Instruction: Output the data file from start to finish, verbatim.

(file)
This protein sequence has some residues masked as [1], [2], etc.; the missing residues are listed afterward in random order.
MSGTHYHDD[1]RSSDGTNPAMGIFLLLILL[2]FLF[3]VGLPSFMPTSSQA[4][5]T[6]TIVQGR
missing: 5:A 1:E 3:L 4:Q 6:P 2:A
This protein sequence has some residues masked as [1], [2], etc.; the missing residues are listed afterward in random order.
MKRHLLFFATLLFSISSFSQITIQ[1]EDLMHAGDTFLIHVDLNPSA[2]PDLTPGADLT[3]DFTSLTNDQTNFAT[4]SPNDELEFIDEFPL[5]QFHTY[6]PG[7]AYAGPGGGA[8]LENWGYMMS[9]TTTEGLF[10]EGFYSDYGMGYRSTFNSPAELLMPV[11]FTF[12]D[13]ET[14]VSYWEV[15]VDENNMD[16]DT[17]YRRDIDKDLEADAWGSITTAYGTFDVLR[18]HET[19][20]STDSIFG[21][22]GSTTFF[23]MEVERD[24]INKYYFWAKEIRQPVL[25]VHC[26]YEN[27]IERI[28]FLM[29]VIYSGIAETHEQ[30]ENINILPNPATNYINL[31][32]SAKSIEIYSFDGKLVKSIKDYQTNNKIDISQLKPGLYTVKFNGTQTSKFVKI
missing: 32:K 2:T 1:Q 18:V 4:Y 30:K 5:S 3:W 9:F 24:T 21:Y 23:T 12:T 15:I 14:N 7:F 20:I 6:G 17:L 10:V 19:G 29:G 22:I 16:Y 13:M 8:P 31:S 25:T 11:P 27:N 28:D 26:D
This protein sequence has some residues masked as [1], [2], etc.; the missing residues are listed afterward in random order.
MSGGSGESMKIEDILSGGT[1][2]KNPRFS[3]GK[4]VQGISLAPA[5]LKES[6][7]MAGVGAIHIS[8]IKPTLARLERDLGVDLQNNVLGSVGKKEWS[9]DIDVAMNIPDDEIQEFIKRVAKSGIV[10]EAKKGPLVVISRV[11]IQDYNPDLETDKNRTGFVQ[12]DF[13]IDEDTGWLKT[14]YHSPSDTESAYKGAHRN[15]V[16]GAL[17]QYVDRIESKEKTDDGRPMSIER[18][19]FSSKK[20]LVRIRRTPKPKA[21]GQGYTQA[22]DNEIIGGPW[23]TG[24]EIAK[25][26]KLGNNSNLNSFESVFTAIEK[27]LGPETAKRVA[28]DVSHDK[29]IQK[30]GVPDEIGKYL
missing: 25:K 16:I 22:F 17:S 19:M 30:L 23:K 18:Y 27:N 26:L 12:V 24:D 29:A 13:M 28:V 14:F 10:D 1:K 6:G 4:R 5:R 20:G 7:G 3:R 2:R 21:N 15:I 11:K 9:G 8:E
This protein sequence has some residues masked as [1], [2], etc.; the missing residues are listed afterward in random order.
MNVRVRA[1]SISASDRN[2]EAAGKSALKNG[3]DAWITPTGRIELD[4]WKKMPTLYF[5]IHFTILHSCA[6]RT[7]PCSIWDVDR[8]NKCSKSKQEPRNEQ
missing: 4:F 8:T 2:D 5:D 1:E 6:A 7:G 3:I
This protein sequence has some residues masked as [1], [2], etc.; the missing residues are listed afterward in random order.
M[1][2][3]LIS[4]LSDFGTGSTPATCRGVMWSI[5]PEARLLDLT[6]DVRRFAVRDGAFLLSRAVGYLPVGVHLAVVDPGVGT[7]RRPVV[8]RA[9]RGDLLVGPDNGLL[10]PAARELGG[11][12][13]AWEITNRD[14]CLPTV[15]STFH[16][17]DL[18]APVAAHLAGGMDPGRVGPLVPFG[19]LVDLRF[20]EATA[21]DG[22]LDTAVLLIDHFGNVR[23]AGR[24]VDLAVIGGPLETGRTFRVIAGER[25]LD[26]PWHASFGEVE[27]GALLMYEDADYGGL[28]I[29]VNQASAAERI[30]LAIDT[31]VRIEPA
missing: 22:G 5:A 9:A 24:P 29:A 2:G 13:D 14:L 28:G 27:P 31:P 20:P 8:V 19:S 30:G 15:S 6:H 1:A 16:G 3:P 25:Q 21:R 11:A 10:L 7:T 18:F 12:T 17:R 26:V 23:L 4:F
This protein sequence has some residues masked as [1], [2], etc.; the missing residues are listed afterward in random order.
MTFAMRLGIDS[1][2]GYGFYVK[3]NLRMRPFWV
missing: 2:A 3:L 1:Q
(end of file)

This protein sequence has some residues masked as [1], [2], etc.; the missing residues are listed afterward in random order.
MSGTHYHDD[1]RSSDGTNPAMGIFLLLILL[2]FLF[3]VGLPSFMPTSSQA[4][5]T[6]TIVQGR
missing: 5:A 1:E 3:L 4:Q 6:P 2:A
This protein sequence has some residues masked as [1], [2], etc.; the missing residues are listed afterward in random order.
MKRHLLFFATLLFSISSFSQITIQ[1]EDLMHAGDTFLIHVDLNPSA[2]PDLTPGADLT[3]DFTSLTNDQTNFAT[4]SPNDELEFIDEFPL[5]QFHTY[6]PG[7]AYAGPGGGA[8]LENWGYMMS[9]TTTEGLF[10]EGFYSDYGMGYRSTFNSPAELLMPV[11]FTF[12]D[13]ET[14]VSYWEV[15]VDENNMD[16]DT[17]YRRDIDKDLEADAWGSITTAYGTFDVLR[18]HET[19][20]STDSIFG[21][22]GSTTFF[23]MEVERD[24]INKYYFWAKEIRQPVL[25]VHC[26]YEN[27]IERI[28]FLM[29]VIYSGIAETHEQ[30]ENINILPNPATNYINL[31][32]SAKSIEIYSFDGKLVKSIKDYQTNNKIDISQLKPGLYTVKFNGTQTSKFVKI
missing: 32:K 2:T 1:Q 18:V 4:Y 30:K 5:S 3:W 9:F 24:T 21:Y 23:T 12:T 15:I 14:N 7:F 20:I 6:G 17:L 10:V 19:G 29:G 22:I 16:Y 13:M 8:P 31:S 25:T 11:P 27:N 28:D 26:D
This protein sequence has some residues masked as [1], [2], etc.; the missing residues are listed afterward in random order.
MSGGSGESMKIEDILSGGT[1][2]KNPRFS[3]GK[4]VQGISLAPA[5]LKES[6][7]MAGVGAIHIS[8]IKPTLARLERDLGVDLQNNVLGSVGKKEWS[9]DIDVAMNIPDDEIQEFIKRVAKSGIV[10]EAKKGPLVVISRV[11]IQDYNPDLETDKNRTGFVQ[12]DF[13]IDEDTGWLKT[14]YHSPSDTESAYKGAHRN[15]V[16]GAL[17]QYVDRIESKEKTDDGRPMSIER[18][19]FSSKK[20]LVRIRRTPKPKA[21]GQGYTQA[22]DNEIIGGPW[23]TG[24]EIAK[25][26]KLGNNSNLNSFESVFTAIEK[27]LGPETAKRVA[28]DVSHDK[29]IQK[30]GVPDEIGKYL
missing: 25:K 16:I 22:F 17:S 19:M 30:L 23:K 18:Y 27:N 26:L 12:V 24:D 29:A 13:M 28:V 14:F 10:D 1:K 6:G 4:R 5:R 20:G 7:G 3:R 2:R 21:N 15:I 11:K 9:G 8:E
This protein sequence has some residues masked as [1], [2], etc.; the missing residues are listed afterward in random order.
MNVRVRA[1]SISASDRN[2]EAAGKSALKNG[3]DAWITPTGRIELD[4]WKKMPTLYF[5]IHFTILHSCA[6]RT[7]PCSIWDVDR[8]NKCSKSKQEPRNEQ
missing: 4:F 8:T 2:D 5:D 1:E 6:A 7:G 3:I
This protein sequence has some residues masked as [1], [2], etc.; the missing residues are listed afterward in random order.
M[1][2][3]LIS[4]LSDFGTGSTPATCRGVMWSI[5]PEARLLDLT[6]DVRRFAVRDGAFLLSRAVGYLPVGVHLAVVDPGVGT[7]RRPVV[8]RA[9]RGDLLVGPDNGLL[10]PAARELGG[11][12][13]AWEITNRD[14]CLPTV[15]STFH[16][17]DL[18]APVAAHLAGGMDPGRVGPLVPFG[19]LVDLRF[20]EATA[21]DG[22]LDTAVLLIDHFGNVR[23]AGR[24]VDLAVIGGPLETGRTFRVIAGER[25]LD[26]PWHASFGEVE[27]GALLMYEDADYGGL[28]I[29]VNQASAAERI[30]LAIDT[31]VRIEPA
missing: 22:G 5:A 9:A 24:P 29:A 2:G 13:D 14:L 28:G 27:P 31:P 20:P 8:V 19:S 30:G 15:S 6:H 1:A 16:G 3:P 25:Q 21:R 11:A 10:L 7:T 18:F 12:T 17:R 26:V 23:L 4:F
This protein sequence has some residues masked as [1], [2], etc.; the missing residues are listed afterward in random order.
MTFAMRLGIDS[1][2]GYGFYVK[3]NLRMRPFWV
missing: 2:A 3:L 1:Q